Sellafield’s Environmental Health watchdog suggested Copeland Council consults with Scotland’s Dounreay and Dalgety Bay Councils’ about the use of beach signs advising the presence of radioactive materials.
On Thursday 28th November, CORE (Cumbrians Opposed to a Radioactive Environment) presented its case for the use of beach signs on West Cumbrian beaches to the Environmental Health Sub-Committee of the West Cumbria Sites Stakeholder Group (WCSSG). Highlighting that the human rights of members of the public to know that radioactive particles are polluting their local beaches were being ignored, CORE said such information should be included in some form on beach information boards. Copeland Council has refused to display this information.
CORE’s snapshot beach poll at St. Bees, of both locals and visitors during the summer, showed an overwhelming 97% support for this ‘right to know’, as well as wanting to know where further information was available. None of the West Cumbrian libraries held such information, nor was any publicly available at the Copeland Council Office.
CORE said today: “It is unacceptable that Copeland and the health agencies are playing ‘pass the parcel’ with the decision to be up front and pro-active about informing the public. That the regulators themselves admit a range of uncertainties about what is on-shore as well as off-shore, further weakens the wishy washy advice from the Health Protection Agency that ‘there is no risk to the public at this time’ – especially the numbers of radioactive particles found on West Cumbrian beaches have increased significantly in recent years, the beach areas monitored reduced and monitoring stopped altogether at holiday times when beaches are at their busiest”.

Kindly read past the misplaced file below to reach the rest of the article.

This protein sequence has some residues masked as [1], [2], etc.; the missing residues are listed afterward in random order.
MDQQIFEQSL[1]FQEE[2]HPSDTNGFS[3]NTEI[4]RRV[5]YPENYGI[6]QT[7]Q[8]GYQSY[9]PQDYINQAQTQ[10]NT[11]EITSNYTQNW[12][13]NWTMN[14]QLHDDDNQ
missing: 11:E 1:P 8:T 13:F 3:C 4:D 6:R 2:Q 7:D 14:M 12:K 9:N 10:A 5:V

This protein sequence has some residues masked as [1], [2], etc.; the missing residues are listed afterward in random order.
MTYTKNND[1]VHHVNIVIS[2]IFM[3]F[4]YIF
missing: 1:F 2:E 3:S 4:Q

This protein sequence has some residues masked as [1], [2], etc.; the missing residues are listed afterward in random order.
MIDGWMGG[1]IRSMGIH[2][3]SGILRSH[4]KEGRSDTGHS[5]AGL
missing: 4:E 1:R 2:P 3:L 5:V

The Environmental Health Sub Committee chairman told the meeting that the Health Protection Agency advice (HPA) remained valid only until such time as a potentially ‘dangerously’ hot radioactive was discovered – triggering a review. Pointing out that the advice documents have already shown that HPA ‘cannot rule out that some relatively high activity objects may be present but remain undetected’, CORE said that there could not therefore be any guarantee that no-one has been harmed in the past or will be in the future.
CORE added today ‘We trust that Copeland will take on board the suggestions of the local Environmental Health Committee not only to provide beach monitoring data in local libraries but also to consult with the Scottish councils who, having faced similar radioactive beach contamination, erected signs and found at Dounreay that the public’s beach habits were largely unaffected. Our beach poll showed that being upfront and honest with the public does not scare anyone away. Finding out you’ve been deliberately kept in the dark will have the opposite effect’.